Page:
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Can Marxist and Anarchist explanations of the class struggle between Capitalists and workers be reconciled? Peter Kennedy Not available. (From :

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On the origins of the collapse of the First International Paul B. Smith What caused the Collapse of the First International? Workers worldwide have the potential to form a class that can abolish capitalism and the state. However, there are certain necessary conditions for this to happen. First of all, workers need a theory capable of understanding the present. Secondly, they need an organizational form or forms that will provide them with the ability to take power (Ticktin, 2006, p25). Prior to the founding of the First International, socialist groups were separated theoretically and organizationally from the labor movement. The First International was the first organizational form that combined theories of the nature of capitalism and its socialist alternative — in particular Proudhon’s and Marx’s — with workers’ active political and economic resistance to capitalism. It will continue to be of in... (From :

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The Psychology, Political Economy and Theology of A Schism And never the twain shall meet: The psychological foundations of political ideology Dana Ward Not available. (From :

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Moral Theory and Economics: The beginnings and ends of the schism... Benjamin Franks Not available. (From :

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Red and Black Christians: Some Similarities and Differences between Liberation Theology and Christian Anarchism Alex Christoyannopoulos Not available. (From :

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Ideology and Post-Ideology 1 Anarchy: ‘This is what Democracy looks like’ Elena Loizidou Not available. (From :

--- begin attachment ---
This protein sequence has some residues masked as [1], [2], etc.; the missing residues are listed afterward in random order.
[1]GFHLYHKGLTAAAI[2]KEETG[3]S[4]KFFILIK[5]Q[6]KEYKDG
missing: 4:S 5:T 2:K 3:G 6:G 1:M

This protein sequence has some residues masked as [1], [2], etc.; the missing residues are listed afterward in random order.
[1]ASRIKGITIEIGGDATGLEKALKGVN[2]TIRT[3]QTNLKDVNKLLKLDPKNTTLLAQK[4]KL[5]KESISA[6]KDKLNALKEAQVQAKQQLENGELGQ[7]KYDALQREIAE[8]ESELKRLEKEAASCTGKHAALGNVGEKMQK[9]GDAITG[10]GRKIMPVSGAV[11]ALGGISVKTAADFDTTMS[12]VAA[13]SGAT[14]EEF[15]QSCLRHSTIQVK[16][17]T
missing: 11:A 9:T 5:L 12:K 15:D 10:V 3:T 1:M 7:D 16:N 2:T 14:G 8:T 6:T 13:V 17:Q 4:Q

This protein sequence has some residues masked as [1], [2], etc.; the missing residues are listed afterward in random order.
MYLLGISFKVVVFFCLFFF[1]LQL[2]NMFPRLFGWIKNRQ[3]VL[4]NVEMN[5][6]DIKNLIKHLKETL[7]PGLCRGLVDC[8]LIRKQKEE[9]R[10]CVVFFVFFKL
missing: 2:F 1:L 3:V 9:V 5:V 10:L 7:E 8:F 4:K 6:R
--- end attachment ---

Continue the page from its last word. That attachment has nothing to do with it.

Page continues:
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Ideology and Politics: Overcoming the divide between red and black George Sotiropoulos ‘A Bedouin, perhaps, a Citizen, never’ (?): Overcoming the Red and Black divide ‘What, then, is Bauer’s solution to the Jewish question and what is the result? To formulate a question is already to solve it. The critique of the Jewish question is the answer to it. Here is a resume: We must emancipate ourselves before we can emancipate others.’ — Karl Marx, ‘On the Jewish Question’ What relevance does a discussion of the divide between anarchism and Marxism can possibly have nowadays? Slavoj Zizek has expressed the problem pertinently: ‘Things look bad for great Causes today, in a “postmodern” era when, although the ideological scene is fragmented into a panoply of... (From :

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Black and red: an historical-philosophical inquiry into their convergence Chiara Bottici Alternate title: Black and Red: The Freedom of Equals. “Oggi lo sviluppo immenso che ha preso la produzione, il crescere di quei bisogni che non possono soddisfarsi se non col concorso di gran numero di uomini di tutti i paesi, i mezzi di comunicazione, l’abitudine dei viaggi, la scienza, la letteratura, i commerci, le guerre stesse, hanno stretto e vanno semper piu stringendo l’umanita in un corpo solo, le cui parti, solidali tra loro, possono solo trovare pienezza e le liberta di sviluppo nella salute delle altre parti e del tutto” (Malatesta, E. 2001, L’anarchia, p. 24). In 1967, Italian anarchist Belgrado Pedrini wrote a poem entitled “Slaves.” The image that dominates the poem is that of a galleon, in which everybody works as a... (From :